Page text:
Tuesday, 28 April 2020

Day Three

Today’s entertainment has consisted of ‘coaxing’ my son to complete a science assignment on axolotl salamanders (his immediate thought, of course, upon learning how they regenerate amputated limbs, being: “What if you cut their WILLY off?”).

It has also included, ambitiously - and regrettably - reading a college-assigned sexual health resource pack with my girl, which was going reasonably well until I came to the sections on genital hygiene tips and anal sex* (*reader, I clicked onto another document faster than a novice nun being caught looking at NakedHotPriests.com by the Mother Superior.)

In other words, it’s just an average Tuesday in lockdown.

I didn’t expect to be home, social distancing, and *ahem* ‘teaching’. Covid-19 has forced us all, like the axolotl, to adapt. But hopefully not to grow a penis.

The thing is, I should be used to adapting. If you’re the parent of a person with PWS, it’s the only way to survive.

Most people, after all, have never heard of Prader-Willi Syndrome. Named after the Swiss doctors who discovered it (wouldn't it have been great if it had been Toblerone-Leerdammer Syndrome?), it is a rare, complex genetic disorder, affecting approximately one in 22,000 births. You don’t carry the gene for it - it just happens. I mean, I can give you the technical cause, if you don't mind some medical jargon. Ready? 

It's because of some random shit that goes on in a chromosome.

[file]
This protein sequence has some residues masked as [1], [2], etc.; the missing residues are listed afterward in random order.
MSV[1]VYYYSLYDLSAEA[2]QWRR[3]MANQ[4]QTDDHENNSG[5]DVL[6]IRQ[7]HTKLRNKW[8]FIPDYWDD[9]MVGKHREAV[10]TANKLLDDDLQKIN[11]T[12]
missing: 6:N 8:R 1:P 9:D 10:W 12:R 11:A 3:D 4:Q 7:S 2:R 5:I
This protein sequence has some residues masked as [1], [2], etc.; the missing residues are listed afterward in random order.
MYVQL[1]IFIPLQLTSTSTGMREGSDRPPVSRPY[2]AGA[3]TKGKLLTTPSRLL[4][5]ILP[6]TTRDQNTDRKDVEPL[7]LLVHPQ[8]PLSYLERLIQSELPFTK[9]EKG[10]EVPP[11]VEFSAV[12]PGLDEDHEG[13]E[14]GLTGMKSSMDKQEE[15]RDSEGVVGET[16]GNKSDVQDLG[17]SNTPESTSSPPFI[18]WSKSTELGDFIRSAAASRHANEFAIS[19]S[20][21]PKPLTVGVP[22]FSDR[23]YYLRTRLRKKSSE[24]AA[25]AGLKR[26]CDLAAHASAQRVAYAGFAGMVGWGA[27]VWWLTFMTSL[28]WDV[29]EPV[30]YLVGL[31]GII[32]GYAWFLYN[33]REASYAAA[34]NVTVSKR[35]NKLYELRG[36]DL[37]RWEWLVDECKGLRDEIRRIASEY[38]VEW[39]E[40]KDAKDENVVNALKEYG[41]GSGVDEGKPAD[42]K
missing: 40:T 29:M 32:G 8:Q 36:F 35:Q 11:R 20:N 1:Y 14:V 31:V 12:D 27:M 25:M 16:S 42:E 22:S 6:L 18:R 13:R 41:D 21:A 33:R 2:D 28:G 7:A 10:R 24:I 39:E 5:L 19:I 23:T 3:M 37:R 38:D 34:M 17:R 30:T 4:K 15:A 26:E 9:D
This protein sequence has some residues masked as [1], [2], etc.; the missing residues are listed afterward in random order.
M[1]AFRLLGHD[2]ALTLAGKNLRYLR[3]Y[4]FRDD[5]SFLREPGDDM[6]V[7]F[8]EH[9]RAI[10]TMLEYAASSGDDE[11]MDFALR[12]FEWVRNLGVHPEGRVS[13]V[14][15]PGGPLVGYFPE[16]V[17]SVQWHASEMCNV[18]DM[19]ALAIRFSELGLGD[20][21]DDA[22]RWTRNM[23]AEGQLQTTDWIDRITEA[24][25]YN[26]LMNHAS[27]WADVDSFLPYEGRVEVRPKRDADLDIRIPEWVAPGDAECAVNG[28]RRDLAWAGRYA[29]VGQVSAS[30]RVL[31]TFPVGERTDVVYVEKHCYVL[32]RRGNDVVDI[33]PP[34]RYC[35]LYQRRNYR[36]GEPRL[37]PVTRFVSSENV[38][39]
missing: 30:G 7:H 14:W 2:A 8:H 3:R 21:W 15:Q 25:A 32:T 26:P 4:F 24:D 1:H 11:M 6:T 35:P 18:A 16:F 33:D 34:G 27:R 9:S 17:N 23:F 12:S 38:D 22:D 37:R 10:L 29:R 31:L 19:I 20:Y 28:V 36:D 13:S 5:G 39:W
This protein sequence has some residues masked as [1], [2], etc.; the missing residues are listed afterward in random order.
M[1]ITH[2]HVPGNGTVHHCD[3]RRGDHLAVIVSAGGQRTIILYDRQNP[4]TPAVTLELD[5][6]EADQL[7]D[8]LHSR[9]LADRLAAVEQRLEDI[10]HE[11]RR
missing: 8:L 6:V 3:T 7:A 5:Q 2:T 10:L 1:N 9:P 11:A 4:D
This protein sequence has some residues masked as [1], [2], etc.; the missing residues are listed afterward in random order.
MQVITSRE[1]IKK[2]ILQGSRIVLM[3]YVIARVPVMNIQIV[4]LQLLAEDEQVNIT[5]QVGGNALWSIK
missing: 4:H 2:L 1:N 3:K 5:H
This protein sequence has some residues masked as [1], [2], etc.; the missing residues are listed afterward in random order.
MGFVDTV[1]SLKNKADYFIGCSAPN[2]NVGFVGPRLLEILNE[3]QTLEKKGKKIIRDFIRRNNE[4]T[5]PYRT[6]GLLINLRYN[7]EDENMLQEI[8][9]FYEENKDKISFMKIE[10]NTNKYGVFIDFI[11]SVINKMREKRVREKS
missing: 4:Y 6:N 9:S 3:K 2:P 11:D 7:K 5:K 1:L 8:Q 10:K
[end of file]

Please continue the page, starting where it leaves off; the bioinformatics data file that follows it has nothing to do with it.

If you're interested, I did once explain it in slightly more detail in an earlier blog post [Genetics], in what amounted to a war crime against science teaching. Click on the link and prepare to be blinded by science. Or amused at my ineptitude. Take your pick.

When my daughter was born and we were given her diagnosis - after three weeks of not knowing what was causing her floppy muscles and her inability to feed without a tube - we were floored. No, not floored, bloody well steamrollered. We had to peel ourselves up from the tarmac and adapt. To her path through life being ‘off-track’. To the calendar crammed with medical appointments. To the constant vigilance around food. To the emotional meltdowns. To the future that was just...different.

We’re still adapting.

For example, home school/college lessons this afternoon have adapted into a showing of Hotel For Dogs on Netflix for the kids, and a stiff gin for me. Change is good.

https://www.justgiving.com/fundraising/carolyn-s-2-6-challenge1972



Song is Ezra Furman - I Can Change

As part of the 2.6 Challenge (which is asking people to fundraise and donate towards small charities that are threatened with closure because of the effects of the Covid-19 crisis) I'm currently writing 26 blogs in 26 days.The PWSA UK is a charity which is absolutely vital for people with PWS, their families, carers and professionals who work with them. Without urgent help, PWSA UK will fold. This charity saves lives and for some people makes lives worth living. If you can, please go to my Just Giving page. We've already beaten my modest target - and every donation counts. THANK YOU to everyone who has given, and also to those who are just reading and maybe learning a little bit about PWS. 
I'll repeat my scorecard: If you can spare just 26p, it would be help. £2.60 would be brilliant. £26 may earn you a sexual favour after social distancing is relaxed, please advise me if this will be required or not so I can adjust my training regime accordingly.

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